Place des Vosges
The Place des Vosges is the oldest square in Paris. The square was laid out by Henri IV between 1605 and 1612. All the buildings surrounding the square follow the same design. Originally called the Place Royal, it was renamed in 1800 after Vosges, the first region of France to pay taxes under the new regime of Napoleon. Many famous Frenchmen lived in the houses surrounding the green. The home of Victor Hugo, author of The Hunchback of Notre Dame and Les Miserables is now a museum dedicated to him.
Today the square is lined with cafes and shops. Soak up some rays on the green or enjoy a cup of coffee – it’s a great place to relax. Place des Vosges is located in Paris’ Marais district (French for swamp), one of the city’s oldest and trendiest.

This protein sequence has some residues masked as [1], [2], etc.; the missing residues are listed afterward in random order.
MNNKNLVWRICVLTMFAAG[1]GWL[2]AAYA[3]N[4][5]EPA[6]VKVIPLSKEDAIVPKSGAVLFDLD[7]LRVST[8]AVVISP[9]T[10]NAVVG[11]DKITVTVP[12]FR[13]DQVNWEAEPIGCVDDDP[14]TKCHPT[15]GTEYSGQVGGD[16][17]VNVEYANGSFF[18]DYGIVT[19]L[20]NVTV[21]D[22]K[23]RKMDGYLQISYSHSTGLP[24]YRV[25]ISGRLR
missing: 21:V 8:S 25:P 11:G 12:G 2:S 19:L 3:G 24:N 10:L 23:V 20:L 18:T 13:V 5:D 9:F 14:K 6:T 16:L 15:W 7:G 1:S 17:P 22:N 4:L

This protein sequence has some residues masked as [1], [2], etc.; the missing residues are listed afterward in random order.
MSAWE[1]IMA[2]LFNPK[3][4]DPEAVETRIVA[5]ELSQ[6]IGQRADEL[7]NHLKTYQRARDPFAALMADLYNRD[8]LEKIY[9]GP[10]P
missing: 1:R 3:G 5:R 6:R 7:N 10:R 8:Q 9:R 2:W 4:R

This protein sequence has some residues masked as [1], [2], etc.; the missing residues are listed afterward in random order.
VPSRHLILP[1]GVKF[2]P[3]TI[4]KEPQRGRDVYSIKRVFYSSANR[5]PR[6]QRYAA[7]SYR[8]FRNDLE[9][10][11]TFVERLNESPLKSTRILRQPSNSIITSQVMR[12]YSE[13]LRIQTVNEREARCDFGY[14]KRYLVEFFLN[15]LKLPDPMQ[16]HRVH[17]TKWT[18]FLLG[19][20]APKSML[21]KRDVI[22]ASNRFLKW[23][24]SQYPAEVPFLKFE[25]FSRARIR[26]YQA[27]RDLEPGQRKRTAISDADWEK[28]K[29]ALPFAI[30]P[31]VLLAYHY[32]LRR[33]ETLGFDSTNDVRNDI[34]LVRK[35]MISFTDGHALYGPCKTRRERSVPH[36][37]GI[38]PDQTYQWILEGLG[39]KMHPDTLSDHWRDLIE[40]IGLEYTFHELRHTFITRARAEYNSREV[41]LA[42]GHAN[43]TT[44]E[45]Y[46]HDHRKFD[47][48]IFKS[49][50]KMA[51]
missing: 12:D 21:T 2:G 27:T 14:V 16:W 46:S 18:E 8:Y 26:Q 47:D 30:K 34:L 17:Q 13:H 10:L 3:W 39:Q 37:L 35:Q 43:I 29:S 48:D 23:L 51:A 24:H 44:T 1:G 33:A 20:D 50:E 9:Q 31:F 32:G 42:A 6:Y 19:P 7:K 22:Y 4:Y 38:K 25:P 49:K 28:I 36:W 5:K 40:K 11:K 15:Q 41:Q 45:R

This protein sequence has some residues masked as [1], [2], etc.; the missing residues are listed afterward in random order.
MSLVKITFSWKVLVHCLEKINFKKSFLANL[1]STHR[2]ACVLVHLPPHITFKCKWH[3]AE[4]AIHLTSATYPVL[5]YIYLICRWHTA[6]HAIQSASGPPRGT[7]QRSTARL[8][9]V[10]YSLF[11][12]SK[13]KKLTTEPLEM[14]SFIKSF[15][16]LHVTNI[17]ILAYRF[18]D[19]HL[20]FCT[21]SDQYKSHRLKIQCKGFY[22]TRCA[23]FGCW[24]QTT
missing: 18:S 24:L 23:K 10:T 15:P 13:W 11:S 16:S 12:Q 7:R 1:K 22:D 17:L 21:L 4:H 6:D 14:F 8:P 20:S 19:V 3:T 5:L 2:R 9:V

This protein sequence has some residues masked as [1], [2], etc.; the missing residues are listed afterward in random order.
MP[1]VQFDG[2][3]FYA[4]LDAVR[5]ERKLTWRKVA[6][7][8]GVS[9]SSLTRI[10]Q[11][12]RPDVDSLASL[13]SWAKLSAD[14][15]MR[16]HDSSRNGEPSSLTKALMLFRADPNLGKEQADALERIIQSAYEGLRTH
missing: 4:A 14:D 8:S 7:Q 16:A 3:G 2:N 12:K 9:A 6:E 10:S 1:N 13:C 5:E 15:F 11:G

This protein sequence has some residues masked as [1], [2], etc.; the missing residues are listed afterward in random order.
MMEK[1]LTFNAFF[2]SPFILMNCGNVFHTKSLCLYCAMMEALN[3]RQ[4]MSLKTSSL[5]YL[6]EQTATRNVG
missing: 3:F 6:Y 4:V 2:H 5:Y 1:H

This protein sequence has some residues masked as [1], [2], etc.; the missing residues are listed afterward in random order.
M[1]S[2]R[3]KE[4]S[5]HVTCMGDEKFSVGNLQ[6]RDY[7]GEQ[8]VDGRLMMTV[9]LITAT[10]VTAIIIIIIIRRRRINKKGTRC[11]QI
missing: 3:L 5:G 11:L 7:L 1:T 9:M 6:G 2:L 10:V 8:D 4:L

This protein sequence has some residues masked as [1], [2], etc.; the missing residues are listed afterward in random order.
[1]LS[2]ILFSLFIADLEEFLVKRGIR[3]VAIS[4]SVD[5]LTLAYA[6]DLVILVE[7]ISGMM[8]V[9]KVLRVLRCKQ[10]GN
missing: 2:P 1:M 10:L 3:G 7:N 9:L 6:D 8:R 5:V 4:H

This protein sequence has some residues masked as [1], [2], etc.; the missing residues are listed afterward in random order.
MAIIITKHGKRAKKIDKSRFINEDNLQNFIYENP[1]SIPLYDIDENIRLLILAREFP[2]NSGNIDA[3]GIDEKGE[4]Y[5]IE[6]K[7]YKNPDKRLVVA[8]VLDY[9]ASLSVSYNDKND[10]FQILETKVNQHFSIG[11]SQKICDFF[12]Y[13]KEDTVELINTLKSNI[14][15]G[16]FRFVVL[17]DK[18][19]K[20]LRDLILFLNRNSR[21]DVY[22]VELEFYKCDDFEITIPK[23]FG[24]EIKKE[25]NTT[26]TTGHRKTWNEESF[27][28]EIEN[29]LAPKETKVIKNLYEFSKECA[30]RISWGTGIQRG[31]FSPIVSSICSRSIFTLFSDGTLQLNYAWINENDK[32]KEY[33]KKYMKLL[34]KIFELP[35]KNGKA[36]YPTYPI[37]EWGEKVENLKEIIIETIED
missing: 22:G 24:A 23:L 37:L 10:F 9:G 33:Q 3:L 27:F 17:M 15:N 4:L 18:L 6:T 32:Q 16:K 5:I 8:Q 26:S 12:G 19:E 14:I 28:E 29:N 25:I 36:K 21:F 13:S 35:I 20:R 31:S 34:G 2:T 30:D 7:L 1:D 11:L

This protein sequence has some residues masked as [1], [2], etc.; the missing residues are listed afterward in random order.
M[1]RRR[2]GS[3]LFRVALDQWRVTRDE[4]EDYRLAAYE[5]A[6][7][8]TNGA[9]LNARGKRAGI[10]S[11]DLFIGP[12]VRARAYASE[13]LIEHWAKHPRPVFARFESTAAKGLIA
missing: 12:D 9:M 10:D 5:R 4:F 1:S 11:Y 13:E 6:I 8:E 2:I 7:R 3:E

Starting in the sixteenth century, nobles began buying up the small farms that made up the area. For a long time it was the city’s wealthiest neighborhood, but by the mid-20th century it had started to deteriorate. Many of the spectacular Hôtel particuliers, private mansions built by the nobles, were in danger. In the 1960s, a successful restoration effort was undertaken. Modern Marais is a hip and bohemian neighborhood, with great shopping, art galleries, museums, and nightlife.
Metro: Saint-Paul (1), Bastille (1, 5, 8), Chemin Vert (8)